Lachlan Smith, PhD
University of Pennsylvania
“Pathogenesis of Bone Disease in Mucopolysaccharidosis Disorders”
Background and Objectives
The mucopolysaccharidoses (MPS) are lysosomal storage disorders characterized by deficiencies in enzymes that degrade glycosaminoglycans (GAGs), resulting in multi-systemic disease manifestations. Skeletal abnormalities are prevalent, often require surgery, and significantly impact patients’ quality of life. MPS VII (Sly Syndrome) is characterized by deficient beta-glucuronidase (GUSB) activity, leading to systemic accumulation of incompletely degraded chondroitin, heparan and dermatan sulfate GAGs. Spine disease is particularly severe and includes morphological abnormalities in the vertebral bones. Resulting spinal cord compression and kypho-scoliotic deformity impact directly on patient mortality and quality of life. The objective of this project was to establish the molecular mechanisms of failed vertebral bone formation in MPS, focusing primarily on MPS VII. Our overall hypothesis was that abnormal GAG accumulation in developing MPS VII vertebrae impairs bone formation by disrupting key regulatory signaling pathways.
Summary of Key Findings
A defining feature of spine disease in MPS VII is the presence of cartilaginous lesions in the vertebral bodies, indicative of failed cartilage-to-bone conversion during postnatal development; however, the underlying molecular mechanisms are poorly understood. During normal vertebral bone formation, cartilaginous rudiments form a template where resident chondrocytes undergo distinct stages of differentiation regulated by a highly orchestrated pattern of growth factor signaling, culminating in ossification by osteoblasts. GAGs perform critical roles in regulating the activity of these growth factors. We hypothesized that abnormal GAG accumulation in MPS VII disrupts chondrocyte differentiation by interfering with growth factor signaling, preventing normal cartilage-to-bone conversion. We collected thoracic vertebrae post mortem from 9 and 14 day old control (normal) and MPS VII affected dogs for qPCR and micro-computed tomography (microCT) analyses. Comparison of mRNA expression of chondrocyte differentiation and osteoblast markers, and microCT visualization of vertebrae, demonstrated that secondary ossification commenced in controls between 9 and 14 days, but in MPS VII did not. Further, these results suggested that resident chondrocytes in MPS VII epiphyseal cartilage fail to successfully transition from proliferation to hypertrophy at the appropriate developmental age – a critical prerequisite to subsequent bone formation.
Having established this key developmental window when failed bone formation first manifests in MPS VII dogs, we conducted studies to establish the underlying molecular mechanisms. Specifically, we sought to establish which signaling pathways fail to activate in MPS VII epiphyseal cartilage, and to examine cellular responses to related secreted growth factors using a cartilage explant model. Vertebral epiphyseal cartilage from control and MPS VII dogs was collected postmortem at 9 and 14 days. Whole transcriptome sequencing (RNA-Seq) was performed and differential gene expression for pathways that regulate endochondral ossification was determined. RNA-Seq revealed 411 and 1104 genes significantly differentially expressed (fold-change>2) between control and MPS VII at 9 and 14 days respectively, with Wnt/β-catenin signaling the top dysregulated bone formation pathway. Nuclear β-catenin protein levels were measured, revealing significantly higher levels at 14 compared to 9 days in controls but no change in MPS VII. Vertebral epiphyseal cartilage from 9 day control and MPS VII animals was cultured for 1, 3, or 7 days with or without Wnt3a. Controls exhibited a significant decrease in SOX9 with Wnt3a treatment after just 1 day, however MPS VII explants did not exhibit a significant decrease until 3 days. These results suggest that Wnt/β-catenin signaling does not activate at the appropriate developmental stage to initiate chondrocyte differentiation in MPS VII, and that MPS VII chondrocytes have impaired capacity to respond to Wnts. In parallel studies, we demonstrated that extracellular GAG composition in MPS VII epiphyseal cartilage is significantly altered as early as 9 days-of-age. This is consistent with our overall hypothesis that abnormal GAG accumulation contributes to altered growth factor signaling and failed bone formation.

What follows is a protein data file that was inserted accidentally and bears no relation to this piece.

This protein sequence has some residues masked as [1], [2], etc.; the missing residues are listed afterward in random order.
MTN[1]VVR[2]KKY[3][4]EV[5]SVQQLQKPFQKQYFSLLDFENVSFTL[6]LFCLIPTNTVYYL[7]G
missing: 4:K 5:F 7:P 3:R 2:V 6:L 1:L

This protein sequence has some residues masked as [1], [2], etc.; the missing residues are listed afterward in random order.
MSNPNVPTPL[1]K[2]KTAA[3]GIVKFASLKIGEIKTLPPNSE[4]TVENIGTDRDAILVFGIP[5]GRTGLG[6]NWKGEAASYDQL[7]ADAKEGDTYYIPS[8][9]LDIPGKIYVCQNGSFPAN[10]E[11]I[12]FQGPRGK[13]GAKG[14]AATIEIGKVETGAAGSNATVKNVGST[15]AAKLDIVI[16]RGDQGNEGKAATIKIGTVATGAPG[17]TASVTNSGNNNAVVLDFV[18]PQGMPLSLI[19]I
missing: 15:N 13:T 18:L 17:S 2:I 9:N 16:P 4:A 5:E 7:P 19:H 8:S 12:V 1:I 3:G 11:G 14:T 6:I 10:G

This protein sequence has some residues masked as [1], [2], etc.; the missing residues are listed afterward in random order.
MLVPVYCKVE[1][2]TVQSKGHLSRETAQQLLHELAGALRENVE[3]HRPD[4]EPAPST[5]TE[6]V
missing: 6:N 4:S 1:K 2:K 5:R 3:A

Through this work, we have established the earliest developmental stage when failed vertebral bone formation manifests in MPS VII dogs, and demonstrated that this can be traced to the inability of epiphyseal chondrocytes to undergo hypertrophic differentiation. Further, our results suggest that impaired chondrocyte differentiation is associated with abnormal GAG accumulation in epiphyseal cartilage and the failure of the Wnt/β-catenin signaling to activate at the appropriate developmental stage. Our ultimate goal is to identify new therapeutic targets to promote healthy bone formation in MPS patients. We anticipate that GUSB ERT, currently undergoing clinical trials for MPS VII, will not fully normalize bone formation, and that other adjuvant therapeutics such as modulators of Wnt signaling or other pathways will also be required. This work lays the foundation for development of such therapies.